Vocabulary lesson plans – research based and relevant to the Common Core standards – The actual sets are here Vocabulary Sets.
Welcome to my latest project for sharing differentiated instruction. These multi-media vocabulary lesson plans are free for you to use. The reference for these sets is Wordstrips 180 Vocabulary Words, by June Barzowsky-Smith. The lesson plan sets focus on definitions, context, connections, and analogies. They are appropriate for grades 7-12
The same words in the same order are available on Quizlet, -Type ‘tutorclass’ into the search to Add Class, then scroll down for Vocabulary 1 and Vocabulary 2 or, just click on these links. Be sure to “Add Class” to keep it handy.
Quizlet is a free online study tool/app that is popular with my students. They download the flashcards onto their own devices.
However, the above mentioned document is an 83-page gold mine. In the first eight pages, the introduction reviews the basics of both Bloom’s and Gardner’s work. Then it explains the qualities of differentiated instruction, referring to Tomlinson, as well as making the connections to Bloom and Gardner.
After the extensive references, the remaining pages are differentiated lessons, on various topics, that meet every promise with quality and reproducible suggestions for assignments. To make their intended meaning more clear, the authors organized their work by the category of Gardner’s intelligence, then by Bloom’s levels of taxonomy. Within each category the key words are underlined. For example, List, Explain, Graph, Calculate, Design, Create, Compare and Contrast, and 73 pages more.
Although these lesson plans are designed for specific topics, Solar System, Fractions, Ancient Egypt, etc., the use of key words makes it easy to identify the type of assignment, then rework it to fit any lesson plan. For someone struggling to understand what differentiated instruction means, or what it should look like, this is the ideal place to begin.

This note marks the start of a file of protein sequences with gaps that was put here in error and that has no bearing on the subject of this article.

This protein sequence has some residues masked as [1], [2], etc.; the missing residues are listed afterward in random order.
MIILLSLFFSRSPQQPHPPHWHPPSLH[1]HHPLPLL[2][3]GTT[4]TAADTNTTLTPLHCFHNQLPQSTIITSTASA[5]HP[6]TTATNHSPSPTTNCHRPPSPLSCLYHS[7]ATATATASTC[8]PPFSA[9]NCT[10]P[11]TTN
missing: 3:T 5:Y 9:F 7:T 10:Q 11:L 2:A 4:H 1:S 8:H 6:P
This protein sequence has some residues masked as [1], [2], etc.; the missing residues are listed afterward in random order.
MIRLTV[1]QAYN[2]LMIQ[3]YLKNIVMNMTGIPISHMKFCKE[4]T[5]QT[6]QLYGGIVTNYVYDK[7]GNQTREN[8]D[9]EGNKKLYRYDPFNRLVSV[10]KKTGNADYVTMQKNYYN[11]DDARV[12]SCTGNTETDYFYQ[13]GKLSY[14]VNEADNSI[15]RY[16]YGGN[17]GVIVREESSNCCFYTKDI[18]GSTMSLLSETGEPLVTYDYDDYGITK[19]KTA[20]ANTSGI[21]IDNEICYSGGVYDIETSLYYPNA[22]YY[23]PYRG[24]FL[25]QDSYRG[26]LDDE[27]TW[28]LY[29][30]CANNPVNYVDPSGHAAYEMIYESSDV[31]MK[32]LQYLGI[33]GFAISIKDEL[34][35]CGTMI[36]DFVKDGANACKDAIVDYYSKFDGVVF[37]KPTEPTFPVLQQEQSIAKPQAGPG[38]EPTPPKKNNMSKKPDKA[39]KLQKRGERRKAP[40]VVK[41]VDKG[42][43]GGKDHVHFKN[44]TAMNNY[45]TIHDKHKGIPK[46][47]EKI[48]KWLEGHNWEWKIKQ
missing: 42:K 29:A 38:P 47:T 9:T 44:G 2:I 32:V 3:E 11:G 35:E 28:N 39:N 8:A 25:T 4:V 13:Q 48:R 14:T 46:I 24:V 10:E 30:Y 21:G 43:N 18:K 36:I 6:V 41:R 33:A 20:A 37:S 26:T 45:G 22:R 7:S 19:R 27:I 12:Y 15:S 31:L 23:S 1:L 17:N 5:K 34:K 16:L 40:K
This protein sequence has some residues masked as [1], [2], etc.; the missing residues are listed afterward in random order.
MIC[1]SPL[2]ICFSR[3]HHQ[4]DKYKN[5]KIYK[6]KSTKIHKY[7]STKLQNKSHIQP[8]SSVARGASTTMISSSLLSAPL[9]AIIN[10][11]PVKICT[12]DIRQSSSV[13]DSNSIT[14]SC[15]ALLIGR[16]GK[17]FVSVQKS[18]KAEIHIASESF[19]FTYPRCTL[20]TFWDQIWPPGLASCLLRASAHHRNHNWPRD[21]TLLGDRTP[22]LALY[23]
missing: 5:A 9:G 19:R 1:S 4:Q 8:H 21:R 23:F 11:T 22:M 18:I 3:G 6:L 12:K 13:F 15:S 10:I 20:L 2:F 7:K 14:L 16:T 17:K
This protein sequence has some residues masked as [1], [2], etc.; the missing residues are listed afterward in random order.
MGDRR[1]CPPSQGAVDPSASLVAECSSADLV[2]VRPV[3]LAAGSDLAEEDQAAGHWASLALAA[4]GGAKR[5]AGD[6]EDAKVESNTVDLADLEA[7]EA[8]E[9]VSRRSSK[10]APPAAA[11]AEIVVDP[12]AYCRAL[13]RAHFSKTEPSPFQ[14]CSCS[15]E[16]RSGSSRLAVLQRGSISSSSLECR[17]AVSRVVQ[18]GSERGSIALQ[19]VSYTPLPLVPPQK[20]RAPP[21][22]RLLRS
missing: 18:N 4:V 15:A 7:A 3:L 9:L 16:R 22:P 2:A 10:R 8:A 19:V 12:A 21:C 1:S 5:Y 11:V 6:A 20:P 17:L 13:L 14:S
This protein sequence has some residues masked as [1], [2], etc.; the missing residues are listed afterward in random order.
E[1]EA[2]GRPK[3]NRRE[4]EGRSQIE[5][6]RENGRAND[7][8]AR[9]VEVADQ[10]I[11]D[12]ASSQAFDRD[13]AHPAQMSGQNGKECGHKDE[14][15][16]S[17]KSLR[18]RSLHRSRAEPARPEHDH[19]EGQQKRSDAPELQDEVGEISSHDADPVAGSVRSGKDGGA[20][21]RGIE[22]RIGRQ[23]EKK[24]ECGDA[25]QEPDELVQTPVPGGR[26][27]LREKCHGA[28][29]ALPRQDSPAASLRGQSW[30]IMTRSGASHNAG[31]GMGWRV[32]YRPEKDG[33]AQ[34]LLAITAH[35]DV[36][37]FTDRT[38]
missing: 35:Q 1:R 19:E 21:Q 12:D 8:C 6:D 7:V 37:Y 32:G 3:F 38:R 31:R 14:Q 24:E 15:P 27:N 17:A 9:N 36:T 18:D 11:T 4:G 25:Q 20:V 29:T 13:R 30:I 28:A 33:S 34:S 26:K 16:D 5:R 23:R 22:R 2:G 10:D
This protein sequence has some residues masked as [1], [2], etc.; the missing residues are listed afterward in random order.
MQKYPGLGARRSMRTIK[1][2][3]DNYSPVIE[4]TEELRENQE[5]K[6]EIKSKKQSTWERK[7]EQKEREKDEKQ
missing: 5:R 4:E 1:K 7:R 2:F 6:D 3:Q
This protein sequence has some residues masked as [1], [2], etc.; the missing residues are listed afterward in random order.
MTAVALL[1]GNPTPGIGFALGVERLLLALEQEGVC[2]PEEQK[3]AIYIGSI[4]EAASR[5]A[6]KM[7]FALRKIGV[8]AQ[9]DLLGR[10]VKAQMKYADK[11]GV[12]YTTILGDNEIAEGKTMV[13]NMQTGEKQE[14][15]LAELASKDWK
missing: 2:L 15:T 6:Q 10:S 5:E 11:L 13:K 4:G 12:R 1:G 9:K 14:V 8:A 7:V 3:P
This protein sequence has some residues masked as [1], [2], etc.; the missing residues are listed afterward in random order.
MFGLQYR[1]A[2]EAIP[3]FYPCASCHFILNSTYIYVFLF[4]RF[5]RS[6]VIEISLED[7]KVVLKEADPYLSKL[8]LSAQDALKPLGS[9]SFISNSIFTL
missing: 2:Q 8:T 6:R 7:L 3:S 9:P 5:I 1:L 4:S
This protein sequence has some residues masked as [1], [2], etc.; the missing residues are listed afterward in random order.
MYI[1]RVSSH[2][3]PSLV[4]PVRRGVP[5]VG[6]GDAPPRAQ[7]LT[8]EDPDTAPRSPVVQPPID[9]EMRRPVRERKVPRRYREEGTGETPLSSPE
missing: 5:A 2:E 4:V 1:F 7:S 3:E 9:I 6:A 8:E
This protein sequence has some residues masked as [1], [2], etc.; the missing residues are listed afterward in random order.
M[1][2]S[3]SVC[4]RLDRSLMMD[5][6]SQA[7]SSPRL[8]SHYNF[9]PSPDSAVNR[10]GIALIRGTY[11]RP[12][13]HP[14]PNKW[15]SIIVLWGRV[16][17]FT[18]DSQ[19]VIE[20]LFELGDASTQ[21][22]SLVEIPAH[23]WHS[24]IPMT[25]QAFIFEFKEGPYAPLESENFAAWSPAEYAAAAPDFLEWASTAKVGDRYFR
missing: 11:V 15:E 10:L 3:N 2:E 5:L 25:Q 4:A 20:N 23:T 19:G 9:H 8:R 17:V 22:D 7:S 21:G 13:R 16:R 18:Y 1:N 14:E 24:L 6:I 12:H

Howard Gardner jokes that his work in multiple intelligences has brought him his fifteen minutes of fame, but truly, his name has been on the minds of teachers for twenty years. Although Gardner says that he is a psychologist and was not thinking in terms of classroom instruction, many teachers are his greatest fans. When he proposed that humans have an entire set of intellectual strengths and weakness, as opposed to the earlier thinking of intelligence as a singular ability, he opened the door for thinking about different ways of learning.
For educators, Gardner’s work in multiple intelligences seems like a natural step in the direction of differentiated instruction. In fact, it offers a framework for developing lesson plans and activities that will include all types of learners. So, it amazes me that he was amazed that teachers took an interest in his work. His earlier studies of people with brain injuries were certainly useful to the clinicians who help those patients relearn the skills that they once had.
Gardner may not have invented differentiated instruction, but his research gives us insight into the many ways that students can be receptive to learning. The effective teacher plans accordingly when she understands those variations in learning styles. For example, knowing that some of her students have strengths in music and spatial intelligence, she will create a song and dance that includes the learning content. She knows that the student with strong interpersonal skills will enjoy and succeed in group work, while the one with strong intrapersonal skills may need more support in the group. When the MI-intelligent teacher plans a lesson with the intent to vary presentation, product, and assessment according to the individual needs of the students, then she is in the right frame of mind for success.